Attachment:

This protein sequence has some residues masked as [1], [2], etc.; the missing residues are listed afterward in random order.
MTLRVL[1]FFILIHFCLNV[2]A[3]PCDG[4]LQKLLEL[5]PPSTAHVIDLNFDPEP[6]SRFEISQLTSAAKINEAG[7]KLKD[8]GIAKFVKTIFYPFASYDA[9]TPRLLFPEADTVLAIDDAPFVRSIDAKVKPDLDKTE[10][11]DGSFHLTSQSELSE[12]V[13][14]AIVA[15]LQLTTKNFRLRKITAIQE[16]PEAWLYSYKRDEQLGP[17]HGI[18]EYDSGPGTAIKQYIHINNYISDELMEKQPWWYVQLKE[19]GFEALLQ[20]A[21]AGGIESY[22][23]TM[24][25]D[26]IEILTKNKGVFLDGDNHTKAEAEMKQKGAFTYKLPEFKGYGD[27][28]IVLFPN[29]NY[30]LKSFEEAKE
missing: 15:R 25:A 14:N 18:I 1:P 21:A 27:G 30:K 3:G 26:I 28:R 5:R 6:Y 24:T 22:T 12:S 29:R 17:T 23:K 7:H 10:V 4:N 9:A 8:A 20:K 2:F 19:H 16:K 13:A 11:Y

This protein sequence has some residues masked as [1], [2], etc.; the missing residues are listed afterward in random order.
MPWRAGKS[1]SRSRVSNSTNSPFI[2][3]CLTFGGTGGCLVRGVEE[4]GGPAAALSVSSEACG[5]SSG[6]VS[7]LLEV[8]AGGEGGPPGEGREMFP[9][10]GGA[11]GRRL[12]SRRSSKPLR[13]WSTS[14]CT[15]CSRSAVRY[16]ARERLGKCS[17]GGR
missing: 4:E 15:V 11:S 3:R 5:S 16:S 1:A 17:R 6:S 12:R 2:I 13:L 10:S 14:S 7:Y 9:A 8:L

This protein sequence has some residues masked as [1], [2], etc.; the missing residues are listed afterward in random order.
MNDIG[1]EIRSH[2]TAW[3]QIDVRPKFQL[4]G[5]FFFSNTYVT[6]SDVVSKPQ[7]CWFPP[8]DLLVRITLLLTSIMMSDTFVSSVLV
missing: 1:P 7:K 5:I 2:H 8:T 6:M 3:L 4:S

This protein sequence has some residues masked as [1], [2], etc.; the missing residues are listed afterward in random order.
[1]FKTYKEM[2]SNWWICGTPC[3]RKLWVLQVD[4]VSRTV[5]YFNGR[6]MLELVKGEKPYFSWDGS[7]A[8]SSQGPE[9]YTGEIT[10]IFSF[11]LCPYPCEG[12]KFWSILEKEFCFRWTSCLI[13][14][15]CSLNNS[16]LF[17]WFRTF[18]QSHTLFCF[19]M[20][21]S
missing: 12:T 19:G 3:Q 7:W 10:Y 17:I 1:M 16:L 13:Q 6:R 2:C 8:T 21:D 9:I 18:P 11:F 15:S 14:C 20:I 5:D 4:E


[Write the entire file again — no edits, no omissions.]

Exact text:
This protein sequence has some residues masked as [1], [2], etc.; the missing residues are listed afterward in random order.
MTLRVL[1]FFILIHFCLNV[2]A[3]PCDG[4]LQKLLEL[5]PPSTAHVIDLNFDPEP[6]SRFEISQLTSAAKINEAG[7]KLKD[8]GIAKFVKTIFYPFASYDA[9]TPRLLFPEADTVLAIDDAPFVRSIDAKVKPDLDKTE[10][11]DGSFHLTSQSELSE[12]V[13][14]AIVA[15]LQLTTKNFRLRKITAIQE[16]PEAWLYSYKRDEQLGP[17]HGI[18]EYDSGPGTAIKQYIHINNYISDELMEKQPWWYVQLKE[19]GFEALLQ[20]A[21]AGGIESY[22][23]TM[24][25]D[26]IEILTKNKGVFLDGDNHTKAEAEMKQKGAFTYKLPEFKGYGD[27][28]IVLFPN[29]NY[30]LKSFEEAKE
missing: 15:R 25:A 14:N 18:I 1:P 21:A 27:G 30:K 3:G 26:I 28:R 5:R 6:Y 24:T 22:T 12:S 29:R 17:T 23:K 7:H 10:V 4:N 9:A 8:A 20:K 2:F 19:H 16:K 13:A 11:Y

This protein sequence has some residues masked as [1], [2], etc.; the missing residues are listed afterward in random order.
MPWRAGKS[1]SRSRVSNSTNSPFI[2][3]CLTFGGTGGCLVRGVEE[4]GGPAAALSVSSEACG[5]SSG[6]VS[7]LLEV[8]AGGEGGPPGEGREMFP[9][10]GGA[11]GRRL[12]SRRSSKPLR[13]WSTS[14]CT[15]CSRSAVRY[16]ARERLGKCS[17]GGR
missing: 4:E 15:V 11:S 3:R 5:S 16:S 1:A 17:R 6:S 12:R 2:I 13:L 10:S 14:S 7:Y 9:A 8:L

This protein sequence has some residues masked as [1], [2], etc.; the missing residues are listed afterward in random order.
MNDIG[1]EIRSH[2]TAW[3]QIDVRPKFQL[4]G[5]FFFSNTYVT[6]SDVVSKPQ[7]CWFPP[8]DLLVRITLLLTSIMMSDTFVSSVLV
missing: 1:P 7:K 5:I 2:H 8:T 6:M 3:L 4:S

This protein sequence has some residues masked as [1], [2], etc.; the missing residues are listed afterward in random order.
[1]FKTYKEM[2]SNWWICGTPC[3]RKLWVLQVD[4]VSRTV[5]YFNGR[6]MLELVKGEKPYFSWDGS[7]A[8]SSQGPE[9]YTGEIT[10]IFSF[11]LCPYPCEG[12]KFWSILEKEFCFRWTSCLI[13][14][15]CSLNNS[16]LF[17]WFRTF[18]QSHTLFCF[19]M[20][21]S
missing: 12:T 19:G 3:Q 7:W 10:Y 17:I 1:M 16:L 13:Q 6:R 2:C 8:T 21:D 9:I 18:P 11:F 15:S 14:C 20:I 5:D 4:E